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Lab 2 - Patterns of Inheritance_new

Lab 2 - Patterns of Inheritance_new - Laboratory 2 Patterns...

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Laboratory 2 Patterns of Inheritance ►►Bring a calculator to lab Before the lab Print and read all lab documents and remember to bring these to lab including the additional readings Complete the PRELAB worksheet. Objectives 1. Understand the meaning and connections between the following terms: a. Phenotype and genotype b. Locus, gene and allele c. Homozygous and heterozygous d. Dominant and recessive e. Genetic variation 2. Consider both the pattern of inheritance and the possible evolutionary significance of certain human traits. Timeline 2:10 – 2:20 Brief Introduction 2:20 – 2:40 Pedigree Case Study Discussion 2:40 – 2:50 Colour Sensitivity Exercise 2:50 – 3:50 PTC bitter taste sensitivity 3:50 – 4:40 INLAB Case Study 4:40 – end Clean up Introduction Though Mendel and others asked the question of why offspring resemble their parents, the reverse question is also important—why do even closely related individuals vary considerably in appearance and behaviour? These differences exist because all individuals inherit unique combinations of genes from their parents. Unique combinations of genes are a direct result of meiosis acting on the shuffling of different alleles. In this lab we will look at some human traits to study Mendelian genetic patterns of inheritance. Materials Hand lens or illuminated magnifier Phenotype charts Colour charts Series of dilutions of PTC with Q-tips Part 1 – Pedigree Case Study Discussion (to be lead by your TA) Part 2 - Red-green colour vision ( Read the additional information in Appendix A) Red-green ‘colour blindness’ is inherited as an X-linked recessive trait. During lab you will be screened for this trait. BIO152 2010 University of Toronto at Mississauga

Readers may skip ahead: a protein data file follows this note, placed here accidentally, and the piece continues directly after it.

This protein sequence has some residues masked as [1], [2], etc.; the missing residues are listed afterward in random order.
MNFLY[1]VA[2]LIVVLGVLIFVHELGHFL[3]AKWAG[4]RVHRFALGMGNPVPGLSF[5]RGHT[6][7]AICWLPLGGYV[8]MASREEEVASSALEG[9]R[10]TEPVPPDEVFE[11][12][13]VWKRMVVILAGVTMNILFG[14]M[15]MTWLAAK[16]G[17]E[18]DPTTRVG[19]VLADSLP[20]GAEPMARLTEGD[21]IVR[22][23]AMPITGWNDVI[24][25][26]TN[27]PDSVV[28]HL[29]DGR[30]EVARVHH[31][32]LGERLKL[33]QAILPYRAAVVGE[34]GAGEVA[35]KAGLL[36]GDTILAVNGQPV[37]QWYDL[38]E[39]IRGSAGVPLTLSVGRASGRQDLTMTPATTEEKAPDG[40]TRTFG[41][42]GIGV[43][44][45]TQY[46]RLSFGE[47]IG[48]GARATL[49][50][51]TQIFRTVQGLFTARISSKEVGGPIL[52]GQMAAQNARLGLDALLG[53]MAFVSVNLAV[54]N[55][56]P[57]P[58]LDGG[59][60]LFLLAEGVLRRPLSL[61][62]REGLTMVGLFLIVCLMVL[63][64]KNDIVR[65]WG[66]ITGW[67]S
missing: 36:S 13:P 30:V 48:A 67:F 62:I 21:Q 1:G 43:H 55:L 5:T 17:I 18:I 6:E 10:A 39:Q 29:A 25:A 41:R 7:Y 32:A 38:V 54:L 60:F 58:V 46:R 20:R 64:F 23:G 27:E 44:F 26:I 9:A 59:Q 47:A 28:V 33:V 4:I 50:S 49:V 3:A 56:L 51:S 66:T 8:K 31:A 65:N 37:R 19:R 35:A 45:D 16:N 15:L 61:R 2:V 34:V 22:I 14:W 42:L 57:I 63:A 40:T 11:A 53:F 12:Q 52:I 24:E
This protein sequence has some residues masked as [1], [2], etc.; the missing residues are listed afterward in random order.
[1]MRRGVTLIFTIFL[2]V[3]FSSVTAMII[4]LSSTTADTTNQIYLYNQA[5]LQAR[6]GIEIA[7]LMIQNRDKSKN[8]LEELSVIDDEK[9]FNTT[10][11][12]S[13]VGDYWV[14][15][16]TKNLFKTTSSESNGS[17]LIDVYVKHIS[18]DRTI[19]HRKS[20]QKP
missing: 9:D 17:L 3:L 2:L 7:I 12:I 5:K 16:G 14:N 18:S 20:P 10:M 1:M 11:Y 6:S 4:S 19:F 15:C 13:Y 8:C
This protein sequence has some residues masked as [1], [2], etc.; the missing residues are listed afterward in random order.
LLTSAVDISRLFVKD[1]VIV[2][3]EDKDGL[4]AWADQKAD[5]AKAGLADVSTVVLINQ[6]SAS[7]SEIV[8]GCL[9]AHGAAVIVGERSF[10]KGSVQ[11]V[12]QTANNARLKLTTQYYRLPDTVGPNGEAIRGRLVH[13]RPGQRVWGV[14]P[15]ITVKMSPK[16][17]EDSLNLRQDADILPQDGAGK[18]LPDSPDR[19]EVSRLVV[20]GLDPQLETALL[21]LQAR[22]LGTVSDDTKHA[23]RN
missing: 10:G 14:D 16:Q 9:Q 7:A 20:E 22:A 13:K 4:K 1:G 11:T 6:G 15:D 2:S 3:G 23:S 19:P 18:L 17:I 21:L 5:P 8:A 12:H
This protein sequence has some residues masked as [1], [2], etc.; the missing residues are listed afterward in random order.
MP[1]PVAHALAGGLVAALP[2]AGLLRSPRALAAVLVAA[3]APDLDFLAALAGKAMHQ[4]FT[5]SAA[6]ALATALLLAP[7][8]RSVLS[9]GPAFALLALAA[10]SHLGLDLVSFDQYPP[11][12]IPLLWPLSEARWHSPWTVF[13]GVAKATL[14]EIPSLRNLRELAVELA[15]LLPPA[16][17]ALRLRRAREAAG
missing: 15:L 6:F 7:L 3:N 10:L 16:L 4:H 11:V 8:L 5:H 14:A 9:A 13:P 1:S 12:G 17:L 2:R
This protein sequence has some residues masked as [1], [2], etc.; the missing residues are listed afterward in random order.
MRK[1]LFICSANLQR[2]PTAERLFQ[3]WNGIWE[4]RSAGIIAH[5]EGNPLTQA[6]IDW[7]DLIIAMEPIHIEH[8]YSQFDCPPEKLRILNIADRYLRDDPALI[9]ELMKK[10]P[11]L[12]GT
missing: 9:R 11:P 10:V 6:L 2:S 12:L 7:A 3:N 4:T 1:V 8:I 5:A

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5-Patterns of Inheritance - 2 of 9 Your TA will carry out the experiment on one member of your group. This person will then complete the experiment for each group member. Designate one member from your bench to test the others at your bench. Part 3 - PTC tasting Read the additional information about PTC posted on the separate site: http://learn.genetics.utah.edu/units/basics/ptc/ The inability to taste phenylthiocarbamide (P.T.C.) or phenylthiourea is conditioned by a recessive allele (t). The majority of the North American Caucasian population are ‘tasters’ (T), experiencing a striking bitter or sour sensation when this substance is put on the tongue. Children of two non-tasters have non-taster children. However, expression of the allele is variable. 1. Count your taste buds (fungiform papillae) Accessed August 12, 2006 and reprinted from http://www.bbc.co.uk/science/humanbody/body/articles/senses/supertaster.shtml Conduct a simple scientific experiment to find out whether you have a supertaster tongue or not. Blue food colouring Cotton buds Reinforcement rings Magnifying glass Figure 1 Comparison of the number of papillae in various types of tasters Procedure 1. Using a cotton Q tip, swab some blue food colouring on to the tip of your tongue 2. Place a reinforcement ring on your tongue 3.
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